Then there's the pope's modification of church law to make it easier to get broken marriages annulled, which, Vatican Radio says, is rooted in the core principle of "salus animarum — the salvation of souls." Catholics whose marriages fail — especially in poorer countries, where annulments are expensive and hard to come by — should be shown mercy and love, encouraged and allowed to fully participate in the sacramental life of the church, whenever possible.
But probably the most illuminating example — the one that shows Francis putting the needs of humanity firmly above the parochial concerns of the church — has to do with the Christian character of Europe.
Pope Benedict, before he retired, fought tooth and nail to keep Europe anchored in Christianity. In 2007, after the European Parliament rejected including references to God and Christianity in the European Constitution, Benedict chastised European lawmakers. How can EU governments "exclude an element as essential to the identity of Europe as Christianity, in which the vast majority of its people continue to identify?" Benedict asked. "Does not this unique form of apostasy of itself, even before God, lead [Europe] to doubt its very identity?"
The surge of humanity from Syria, Afghanistan, Iraq, and Libya will make Europe more Muslim and less Christian, as some European politicians have noted caustically. But the preeminent Christian leader in Europe is begging Europeans to open their doors, anyway. And in the case of Catholic religious orders, he is more than pleading: He is ordering them to utilize their unused convent and monastery rooms to house refugees, unless they want to start paying property taxes. The Holy See has already chosen two families of migrants to stay in the Vatican, the pope said, and they are welcome to remain "as long as the Lord wants."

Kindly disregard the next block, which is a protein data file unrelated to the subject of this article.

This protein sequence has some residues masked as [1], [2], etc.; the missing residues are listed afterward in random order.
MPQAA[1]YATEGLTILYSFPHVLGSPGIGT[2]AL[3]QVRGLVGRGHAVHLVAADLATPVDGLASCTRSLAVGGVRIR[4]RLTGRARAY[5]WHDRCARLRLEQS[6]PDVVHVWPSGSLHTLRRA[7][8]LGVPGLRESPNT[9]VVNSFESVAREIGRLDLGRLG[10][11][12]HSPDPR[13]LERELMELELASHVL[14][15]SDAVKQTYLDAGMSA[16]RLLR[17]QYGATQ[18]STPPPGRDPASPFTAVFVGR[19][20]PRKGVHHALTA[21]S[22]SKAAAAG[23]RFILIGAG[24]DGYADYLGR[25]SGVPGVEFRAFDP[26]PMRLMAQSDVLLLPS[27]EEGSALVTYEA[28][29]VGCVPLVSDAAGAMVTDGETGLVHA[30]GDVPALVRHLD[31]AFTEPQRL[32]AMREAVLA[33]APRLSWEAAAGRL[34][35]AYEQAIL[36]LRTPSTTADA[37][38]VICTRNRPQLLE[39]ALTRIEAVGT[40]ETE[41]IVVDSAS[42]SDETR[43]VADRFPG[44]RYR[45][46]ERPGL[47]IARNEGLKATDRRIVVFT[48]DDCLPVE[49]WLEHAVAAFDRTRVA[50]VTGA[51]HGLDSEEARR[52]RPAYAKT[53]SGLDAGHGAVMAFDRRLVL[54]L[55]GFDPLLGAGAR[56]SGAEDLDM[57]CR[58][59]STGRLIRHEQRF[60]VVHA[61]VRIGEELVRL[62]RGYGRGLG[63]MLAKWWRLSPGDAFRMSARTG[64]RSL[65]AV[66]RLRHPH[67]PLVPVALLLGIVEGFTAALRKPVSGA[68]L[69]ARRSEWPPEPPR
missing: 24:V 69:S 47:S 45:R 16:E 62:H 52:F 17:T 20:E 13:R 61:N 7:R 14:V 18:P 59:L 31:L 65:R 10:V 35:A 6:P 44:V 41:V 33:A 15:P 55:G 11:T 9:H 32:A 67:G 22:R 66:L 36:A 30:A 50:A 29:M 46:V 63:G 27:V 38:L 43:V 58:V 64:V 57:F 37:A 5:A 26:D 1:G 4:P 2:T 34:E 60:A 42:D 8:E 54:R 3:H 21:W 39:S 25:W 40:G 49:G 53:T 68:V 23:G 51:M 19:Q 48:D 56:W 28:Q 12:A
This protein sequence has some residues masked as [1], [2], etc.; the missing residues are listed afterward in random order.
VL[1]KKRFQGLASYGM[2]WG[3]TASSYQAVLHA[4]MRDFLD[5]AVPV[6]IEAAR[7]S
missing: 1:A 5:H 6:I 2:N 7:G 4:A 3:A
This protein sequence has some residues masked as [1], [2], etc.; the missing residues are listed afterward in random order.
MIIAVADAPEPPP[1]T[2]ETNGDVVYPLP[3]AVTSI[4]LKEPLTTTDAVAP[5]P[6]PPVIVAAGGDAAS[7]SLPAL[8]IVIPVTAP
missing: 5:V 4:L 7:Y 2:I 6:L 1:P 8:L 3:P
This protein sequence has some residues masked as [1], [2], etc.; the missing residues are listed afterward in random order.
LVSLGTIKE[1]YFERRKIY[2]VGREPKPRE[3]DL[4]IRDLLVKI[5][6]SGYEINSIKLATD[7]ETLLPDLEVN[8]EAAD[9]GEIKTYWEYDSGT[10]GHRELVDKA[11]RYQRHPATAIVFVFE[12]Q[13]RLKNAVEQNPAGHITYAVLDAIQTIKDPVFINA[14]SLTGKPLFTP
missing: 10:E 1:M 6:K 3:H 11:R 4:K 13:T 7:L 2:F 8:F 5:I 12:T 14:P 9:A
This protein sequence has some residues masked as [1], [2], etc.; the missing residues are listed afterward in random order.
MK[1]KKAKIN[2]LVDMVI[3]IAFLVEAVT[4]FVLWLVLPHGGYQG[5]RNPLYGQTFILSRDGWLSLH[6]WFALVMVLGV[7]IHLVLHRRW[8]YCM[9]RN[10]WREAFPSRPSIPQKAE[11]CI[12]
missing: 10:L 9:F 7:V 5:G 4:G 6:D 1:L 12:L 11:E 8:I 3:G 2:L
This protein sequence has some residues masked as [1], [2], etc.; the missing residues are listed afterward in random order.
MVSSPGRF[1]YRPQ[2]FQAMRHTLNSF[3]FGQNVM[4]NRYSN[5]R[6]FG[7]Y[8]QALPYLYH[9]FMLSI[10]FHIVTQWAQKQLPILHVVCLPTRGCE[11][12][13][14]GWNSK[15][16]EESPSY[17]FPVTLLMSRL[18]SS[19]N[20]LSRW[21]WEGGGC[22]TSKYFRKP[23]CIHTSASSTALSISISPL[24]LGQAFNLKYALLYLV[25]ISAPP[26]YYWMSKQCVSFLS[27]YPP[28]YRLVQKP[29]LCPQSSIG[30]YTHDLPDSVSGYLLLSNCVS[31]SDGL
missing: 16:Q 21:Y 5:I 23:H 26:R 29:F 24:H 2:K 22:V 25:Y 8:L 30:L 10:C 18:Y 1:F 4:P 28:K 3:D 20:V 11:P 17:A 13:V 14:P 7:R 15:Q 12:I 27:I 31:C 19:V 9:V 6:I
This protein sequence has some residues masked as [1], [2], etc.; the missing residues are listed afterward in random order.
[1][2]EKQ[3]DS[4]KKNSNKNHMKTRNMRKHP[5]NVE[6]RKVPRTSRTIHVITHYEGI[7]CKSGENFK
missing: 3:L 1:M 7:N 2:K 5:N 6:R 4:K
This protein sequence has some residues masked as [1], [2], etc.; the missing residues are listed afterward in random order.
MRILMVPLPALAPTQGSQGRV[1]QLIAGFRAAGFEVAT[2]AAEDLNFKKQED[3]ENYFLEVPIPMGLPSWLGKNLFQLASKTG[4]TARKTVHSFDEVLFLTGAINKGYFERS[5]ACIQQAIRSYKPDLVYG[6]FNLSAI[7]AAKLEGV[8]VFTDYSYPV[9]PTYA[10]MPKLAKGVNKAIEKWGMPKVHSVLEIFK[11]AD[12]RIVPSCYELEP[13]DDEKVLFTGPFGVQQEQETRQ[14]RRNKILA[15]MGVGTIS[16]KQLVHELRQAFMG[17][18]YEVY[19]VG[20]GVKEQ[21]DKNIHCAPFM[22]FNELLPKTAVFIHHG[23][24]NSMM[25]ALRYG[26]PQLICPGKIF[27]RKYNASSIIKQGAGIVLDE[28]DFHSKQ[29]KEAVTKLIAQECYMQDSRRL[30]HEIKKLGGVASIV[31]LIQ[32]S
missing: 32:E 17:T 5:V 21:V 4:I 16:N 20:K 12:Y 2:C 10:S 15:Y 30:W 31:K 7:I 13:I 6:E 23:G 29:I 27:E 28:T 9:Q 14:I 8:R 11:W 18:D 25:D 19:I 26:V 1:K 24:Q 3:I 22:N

If you think that the church focusing on migrants isn't novel, you wouldn't be wrong. Pope Benedict said it was "impossible to remain silent" on the issue of refugee camps in 2008 (years before the refugee camps were in Europe). And, back in 1985, John Paul II said the fact that a migrant "is a citizen of a particular state does not deprive him of membership to the human family." In the U.S., the Catholic Church has long advocated for the rights of immigrants — though the big waves of immigrants in the 20th century were largely Catholic.
But that's the point of the Pope Francis revolution — it's not really about new ideas, it's about what the Catholic Church truly focuses on and where it leads by example. Francis isn't just visiting the sinners in the U.S. Congress, he's also visiting the sinners in prison, as well as children, hard laborers, refugees, and other demographics the Bible says that Jesus paid attention to.
Ostentatiously living a more humble papacy, determinedly mingling with the disenfranchised and downtrodden, radically (for the Catholic Church) putting the laity at the center of church solicitude: This is the change Francis is bringing to the Catholic Church. It is making lots of people uncomfortable. Honestly, any Catholic that doesn't feel challenged by Francis' subversive papacy probably isn't paying enough attention.
Cardinal Timothy Dolan, the archbishop of New York, calls Francis "an equal opportunity disturber," noting that "when we listen to some things he says, we smile; as we listen to other things he says, we bristle." But, he added, "Jesus was like that, remember?"
It's pretty clear Pope Francis does.